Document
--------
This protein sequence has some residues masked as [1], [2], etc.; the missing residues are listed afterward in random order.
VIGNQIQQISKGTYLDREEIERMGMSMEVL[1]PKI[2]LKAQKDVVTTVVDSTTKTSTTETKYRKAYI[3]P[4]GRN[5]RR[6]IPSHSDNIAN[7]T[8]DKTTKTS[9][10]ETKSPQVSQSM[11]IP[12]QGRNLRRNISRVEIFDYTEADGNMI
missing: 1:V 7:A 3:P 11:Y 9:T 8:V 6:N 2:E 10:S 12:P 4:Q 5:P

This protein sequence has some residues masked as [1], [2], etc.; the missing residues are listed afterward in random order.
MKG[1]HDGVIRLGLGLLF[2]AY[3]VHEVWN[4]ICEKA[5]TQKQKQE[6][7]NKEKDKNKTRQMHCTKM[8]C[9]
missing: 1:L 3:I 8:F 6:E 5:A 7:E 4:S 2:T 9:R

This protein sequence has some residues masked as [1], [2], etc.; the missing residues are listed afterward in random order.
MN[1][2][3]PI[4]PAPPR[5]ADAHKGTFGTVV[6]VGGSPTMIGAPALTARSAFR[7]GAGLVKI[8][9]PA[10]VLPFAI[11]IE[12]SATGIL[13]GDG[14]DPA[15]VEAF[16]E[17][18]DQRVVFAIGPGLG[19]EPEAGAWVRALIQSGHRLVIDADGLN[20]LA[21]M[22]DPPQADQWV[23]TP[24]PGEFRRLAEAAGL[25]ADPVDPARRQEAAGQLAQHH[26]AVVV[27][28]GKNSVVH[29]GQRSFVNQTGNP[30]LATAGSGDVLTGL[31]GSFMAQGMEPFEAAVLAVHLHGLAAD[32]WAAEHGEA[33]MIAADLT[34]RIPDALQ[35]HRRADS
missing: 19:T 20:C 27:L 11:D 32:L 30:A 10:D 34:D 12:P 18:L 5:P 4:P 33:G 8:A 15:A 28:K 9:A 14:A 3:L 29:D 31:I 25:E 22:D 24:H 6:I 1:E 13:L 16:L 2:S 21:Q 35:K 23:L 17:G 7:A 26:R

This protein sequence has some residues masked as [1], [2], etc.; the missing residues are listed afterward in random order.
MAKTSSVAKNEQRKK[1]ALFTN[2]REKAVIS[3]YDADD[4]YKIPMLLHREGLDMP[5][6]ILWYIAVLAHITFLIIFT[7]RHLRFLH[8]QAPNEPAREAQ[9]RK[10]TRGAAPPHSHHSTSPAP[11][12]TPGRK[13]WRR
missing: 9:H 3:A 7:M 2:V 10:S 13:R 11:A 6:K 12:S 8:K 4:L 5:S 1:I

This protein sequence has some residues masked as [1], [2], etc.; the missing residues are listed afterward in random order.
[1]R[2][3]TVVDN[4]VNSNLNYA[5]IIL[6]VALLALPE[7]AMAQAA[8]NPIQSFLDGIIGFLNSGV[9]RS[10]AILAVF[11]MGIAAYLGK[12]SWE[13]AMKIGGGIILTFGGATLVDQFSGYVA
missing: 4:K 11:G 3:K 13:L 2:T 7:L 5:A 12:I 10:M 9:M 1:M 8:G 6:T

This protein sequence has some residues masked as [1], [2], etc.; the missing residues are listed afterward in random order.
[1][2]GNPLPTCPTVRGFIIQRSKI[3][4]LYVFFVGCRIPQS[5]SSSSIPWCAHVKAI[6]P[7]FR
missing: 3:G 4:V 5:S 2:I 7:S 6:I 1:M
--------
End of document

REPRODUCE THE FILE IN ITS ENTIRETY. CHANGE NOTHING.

This protein sequence has some residues masked as [1], [2], etc.; the missing residues are listed afterward in random order.
VIGNQIQQISKGTYLDREEIERMGMSMEVL[1]PKI[2]LKAQKDVVTTVVDSTTKTSTTETKYRKAYI[3]P[4]GRN[5]RR[6]IPSHSDNIAN[7]T[8]DKTTKTS[9][10]ETKSPQVSQSM[11]IP[12]QGRNLRRNISRVEIFDYTEADGNMI
missing: 1:V 7:A 3:P 11:Y 9:T 8:V 6:N 2:E 10:S 12:P 4:Q 5:P

This protein sequence has some residues masked as [1], [2], etc.; the missing residues are listed afterward in random order.
MKG[1]HDGVIRLGLGLLF[2]AY[3]VHEVWN[4]ICEKA[5]TQKQKQE[6][7]NKEKDKNKTRQMHCTKM[8]C[9]
missing: 1:L 3:I 8:F 6:E 5:A 7:E 4:S 2:T 9:R

This protein sequence has some residues masked as [1], [2], etc.; the missing residues are listed afterward in random order.
MN[1][2][3]PI[4]PAPPR[5]ADAHKGTFGTVV[6]VGGSPTMIGAPALTARSAFR[7]GAGLVKI[8][9]PA[10]VLPFAI[11]IE[12]SATGIL[13]GDG[14]DPA[15]VEAF[16]E[17][18]DQRVVFAIGPGLG[19]EPEAGAWVRALIQSGHRLVIDADGLN[20]LA[21]M[22]DPPQADQWV[23]TP[24]PGEFRRLAEAAGL[25]ADPVDPARRQEAAGQLAQHH[26]AVVV[27][28]GKNSVVH[29]GQRSFVNQTGNP[30]LATAGSGDVLTGL[31]GSFMAQGMEPFEAAVLAVHLHGLAAD[32]WAAEHGEA[33]MIAADLT[34]RIPDALQ[35]HRRADS
missing: 19:T 20:C 27:L 11:D 32:L 30:A 10:D 34:D 12:P 18:L 5:P 4:P 33:G 8:A 15:A 28:K 9:A 14:A 3:L 29:D 31:I 25:E 22:D 24:H 6:I 1:E 13:L 16:L 2:S 21:Q 35:K 23:L 17:G 7:A 26:R

This protein sequence has some residues masked as [1], [2], etc.; the missing residues are listed afterward in random order.
MAKTSSVAKNEQRKK[1]ALFTN[2]REKAVIS[3]YDADD[4]YKIPMLLHREGLDMP[5][6]ILWYIAVLAHITFLIIFT[7]RHLRFLH[8]QAPNEPAREAQ[9]RK[10]TRGAAPPHSHHSTSPAP[11][12]TPGRK[13]WRR
missing: 9:H 3:A 7:M 2:V 10:S 13:R 11:A 6:K 12:S 8:K 4:L 5:S 1:I

This protein sequence has some residues masked as [1], [2], etc.; the missing residues are listed afterward in random order.
[1]R[2][3]TVVDN[4]VNSNLNYA[5]IIL[6]VALLALPE[7]AMAQAA[8]NPIQSFLDGIIGFLNSGV[9]RS[10]AILAVF[11]MGIAAYLGK[12]SWE[13]AMKIGGGIILTFGGATLVDQFSGYVA
missing: 4:K 11:G 3:K 13:L 2:T 7:L 5:A 12:I 10:M 9:M 1:M 8:G 6:T

This protein sequence has some residues masked as [1], [2], etc.; the missing residues are listed afterward in random order.
[1][2]GNPLPTCPTVRGFIIQRSKI[3][4]LYVFFVGCRIPQS[5]SSSSIPWCAHVKAI[6]P[7]FR
missing: 3:G 4:V 5:S 2:I 7:S 6:I 1:M